Barack Obama’s triumphalist return to the White House this week was a massive Washington media event. The cameras were out en masse as the two-term president was mobbed by Democratic congressmen and presidential staff on his former turf, as though he were a returning hero.
In contrast, his successor, Joe Biden, rapidly sinking in national polls, cut a lonely and forlorn figure. He looked lost, sidelined, even forgotten amidst the adulation of his predecessor, an embarrassing scene for Obama’s former vice president. Indeed, this may have been Mr. Biden’s saddest moment yet as America’s 46th commander in chief.
The optics looked horrible for Biden, who is rapidly losing the confidence of the American people, his standing hit as well by a series of gaffes on the international stage. The last thing he needed was a reminder that he lacks popular appeal and is increasingly isolated. Obama positively revelled in the moment, basking in the adulation.
A casual observer could be forgiven for thinking we were witnessing two different generations of leaders, with the younger, and high-energy Obama contrasting heavily with the septuagenarian Biden, turning 80 this year.
Yet Biden’s presidency is in essence a continuation of the Obama era. Many of his key staff are holdovers from the Obama administration. Around 75 percent of his top 100 aides appointed by the midpoint of his first year in office had served Obama, leading critics to dub the current presidency “Obama’s third term.” The Obama-era figures include Anthony Blinken, Biden’s Secretary of State, and John Kerry, his Special Presidential Envoy on Climate.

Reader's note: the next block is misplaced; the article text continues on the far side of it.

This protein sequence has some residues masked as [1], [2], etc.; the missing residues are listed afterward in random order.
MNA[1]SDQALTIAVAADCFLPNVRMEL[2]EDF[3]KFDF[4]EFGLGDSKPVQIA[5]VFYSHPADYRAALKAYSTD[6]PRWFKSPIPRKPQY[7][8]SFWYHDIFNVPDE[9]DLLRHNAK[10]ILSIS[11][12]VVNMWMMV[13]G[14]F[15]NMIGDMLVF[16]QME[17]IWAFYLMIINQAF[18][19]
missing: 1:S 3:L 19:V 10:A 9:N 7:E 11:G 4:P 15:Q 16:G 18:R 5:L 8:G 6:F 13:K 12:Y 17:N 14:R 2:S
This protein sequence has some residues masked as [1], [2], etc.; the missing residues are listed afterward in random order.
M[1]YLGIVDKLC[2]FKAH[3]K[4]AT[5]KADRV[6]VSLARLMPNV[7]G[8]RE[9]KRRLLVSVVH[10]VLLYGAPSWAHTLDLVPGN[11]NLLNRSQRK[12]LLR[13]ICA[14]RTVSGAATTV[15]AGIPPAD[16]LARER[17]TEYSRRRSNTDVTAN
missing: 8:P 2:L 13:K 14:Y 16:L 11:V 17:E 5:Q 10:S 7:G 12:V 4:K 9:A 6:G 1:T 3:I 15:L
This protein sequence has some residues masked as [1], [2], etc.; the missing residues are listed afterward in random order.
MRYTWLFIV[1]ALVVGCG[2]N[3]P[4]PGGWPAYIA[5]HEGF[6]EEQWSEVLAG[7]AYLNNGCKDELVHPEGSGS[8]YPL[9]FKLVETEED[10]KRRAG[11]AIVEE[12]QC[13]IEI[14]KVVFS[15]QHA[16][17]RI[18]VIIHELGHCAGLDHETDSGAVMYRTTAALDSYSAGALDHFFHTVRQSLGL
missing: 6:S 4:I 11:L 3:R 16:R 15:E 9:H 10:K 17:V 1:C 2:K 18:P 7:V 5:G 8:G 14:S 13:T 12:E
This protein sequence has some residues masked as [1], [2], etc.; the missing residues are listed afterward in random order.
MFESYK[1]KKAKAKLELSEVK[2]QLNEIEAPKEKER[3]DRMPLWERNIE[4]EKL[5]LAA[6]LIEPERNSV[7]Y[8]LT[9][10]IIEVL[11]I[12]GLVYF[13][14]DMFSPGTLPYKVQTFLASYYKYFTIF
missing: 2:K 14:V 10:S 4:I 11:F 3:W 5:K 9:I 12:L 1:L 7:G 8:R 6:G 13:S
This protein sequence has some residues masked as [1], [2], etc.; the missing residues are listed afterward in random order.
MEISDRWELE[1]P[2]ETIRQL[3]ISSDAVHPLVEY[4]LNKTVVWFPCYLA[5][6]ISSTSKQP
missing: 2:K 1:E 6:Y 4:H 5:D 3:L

There are striking similarities as well between the two administrations in policy outlook, too. At home, both have been big-government, high-tax, heavy-spending presidencies with distinctly liberal agendas that have significantly eroded economic freedom in the United States.
On foreign policy, Biden and Obama have shared a mindset that eschews the powerful projection of American power in favour of a greater focus on working through international organisations such as the United Nations. While Obama was widely seen as “leading from behind”, as one of his aides described it, Biden has literally been “sleeping from behind” as he amply demonstrated at Cop26 in Glasgow last November when he took a widely publicised nap.
Both the Obama and Biden eras have been scarred by foreign policy calamities, from Obama’s inability to respond to the Assad regime’s barbaric use of chemical weapons against Syrian civilians – subsequently rectified by President Trump who acted decisively with US missile strikes – to Biden’s catastrophic withdrawal from Afghanistan that handed nearly 40 million Afghans to the Taliban wolves.
Both presidents have been rightly condemned as indecisive and lacking in backbone, with America’s adversaries taking full advantage of what they perceive to be American weakness and decline. It is no coincidence that on the two occassions when Vladimir Putin has invaded Ukraine, it has been under the noses of Barack Obama and Joe Biden. Both have also supported an appalling nuclear deal with Iran which is strongly opposed by every US ally in the Middle East.
The Obama/Biden presidencies are practically inseparable. They have been disasters for the world’s superpower, and textbook examples of leadership failure and the perils of appeasement. They both saw fit to begin their presidencies by casting out the very same bust of Sir Winston Churchill from the Oval Office. Clearly, neither possess the Churchillian grit, spirit or courage to lead the free world with strength or conviction.
Nile Gardiner is the Director of the Margaret Thatcher Center for Freedom at The Heritage Foundation.